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700 Club CBN Shows

The 700 Club

Pursuing Love, Faith, and Mount Everest for a Greater Purpose

WHY MT. EVEREST?
Why would a newly-married, blissfully-happy young Army officer with quite a bright future risk it all to climb the world’s tallest – and most treacherous -- mountain?  Harold Earls got the idea during his senior year at West Point to lead the first active-duty team, and combat-wounded veteran to the summit of Mt. Everest.  He explains his passion for the mission stemmed from wanting to strengthen his weak areas in order to “see what he’s was made of.”  And then there was another reason:  He felt called by God to do it.  A mentor at West Point urged Harold to make the mission about a cause outside himself.  He decided that would be to increase awareness of soldier PTSD and suicide.  Rachel concedes that she would have given anything for her husband of ten months not to make the exceedingly dangerous climb.  If he didn’t survive, it would dash her own dearest dream of having a family and long life with Harold.  Still, she chose to give her full support and enthusiasm to her life partner.  

FAR WORSE THAN EXPECTED
Though Harold had the rigorous physical, mental, strategic, and military training that comes with attending a military academy, he was an inexperienced climber, and physical fitness was not his strong suit.  Despite those challenges, and the long list of naysayers who told him that climbing Everest was too dangerous, too expensive, and not where his focus needed to be, Harold put together a seasoned team of climbers, and founded U.S. Expeditions and Explorations (USX).  After nearly two years of planning, training, and fund-raising, the team set off for the monster mountain on the border of China and Nepal.  Like many climbers, they hired a Sherpa guide (Sherpas are an ethnic group native to the Himalayans) to guide them through the six-week trip up and down Everest.

While they made it to the first “base camp” without incident, the rest of the upward climb became increasingly more dangerous.  The wind and cold were unbelievable, Harold says, and the air became thinner the higher they went.  The doctor on the team developed High Altitude Pulmonary Edema, and needed days to recover, while a kind man on another team died of cardiac exhaustion. They climbed for several weeks, with many other challenges and mishaps, until it was time for the three-day ascent through what’s termed the “death zone” before summiting the mountain.  That’s when Harold got terrible diarrhea and was too weak to continue.  When he woke feeling better the next day, and with “Summit Fever” coursing through his veins, he decided to continue.   At sunrise on May 24, 2016, Harold stood where he’d dreamt of standing for two years: the highest place on earth, the summit of Mt. Everest.  “The view is indescribable … but it feels sort of anticlimactic,” he admits.  And of course, it was freezing cold.  Harold couldn’t wait to get off the mountain, but ahead of him was a long, arduous descent.  “Ninety-five percent of deaths and accidents on Everest occur not in going up the mountain but in coming down,” he explains.  On their descent, Harold and his guide saw the dead bodies of many such climbers, faced snow blindness and frostbite, and experienced a short fall that easily could have resulted in their deaths, as well as complete physical and mental exhaustion.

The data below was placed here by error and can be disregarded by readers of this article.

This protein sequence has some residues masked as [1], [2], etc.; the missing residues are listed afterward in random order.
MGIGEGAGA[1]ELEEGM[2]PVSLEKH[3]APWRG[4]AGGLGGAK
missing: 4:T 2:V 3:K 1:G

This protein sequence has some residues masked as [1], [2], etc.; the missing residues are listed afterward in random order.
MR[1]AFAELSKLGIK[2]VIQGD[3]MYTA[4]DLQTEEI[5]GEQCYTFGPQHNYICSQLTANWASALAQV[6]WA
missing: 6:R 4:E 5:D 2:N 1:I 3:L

Rachel made the most of the two months that Harold was gone, travelling extensively to keep her mind occupied.  She was able to talk to Harold occasionally, and receive texts, but her heart ached for his safe return.  Those months challenged and deepened her faith.  Rachel learned at the beginning of this journey that she couldn’t simply ask God to bring Harold safely home, but also that He would help her stay close to Him throughout the uncertainty, and strengthen her if her worst fears were realized.  She grew greatly in her trust in God, learning to place Harold and herself in the Lord’s able, loving hands.  There were many days of tears, wondering if Harold was okay, and waiting to hear that he’d made it to the next goal.  His return in early June was wonderful beyond words.       

LESSONS LEARNED
     The Earls both say they learned a lot through their incredible experience.  Some of those lessons are:
•    Communication can mean life or death – whether on a mountain, or in a relationship.
•    Both spouses’ dreams matter.
•    It’s vital to recognize one another’s sacrifices.
•    God will provide, even when the outcome is not what you hoped for.
•    Life is a gift, to be appreciated every single day.
•    Never settle in life – go for your dreams!    

 

Mentioned in the Video

Guest Info

Credits

Authors, "A Higher Calling" (2020)

Harold:

Captain, U.S.Army

Commander of the Guard at the Tomb of the Unknown Soldier

West Point graduate

U.S. Airborne Ranger

Rachel:

Founder, Earls Family Foundation

Host, Earls Familiy Vlogs

Florida State University graduate

Two sons

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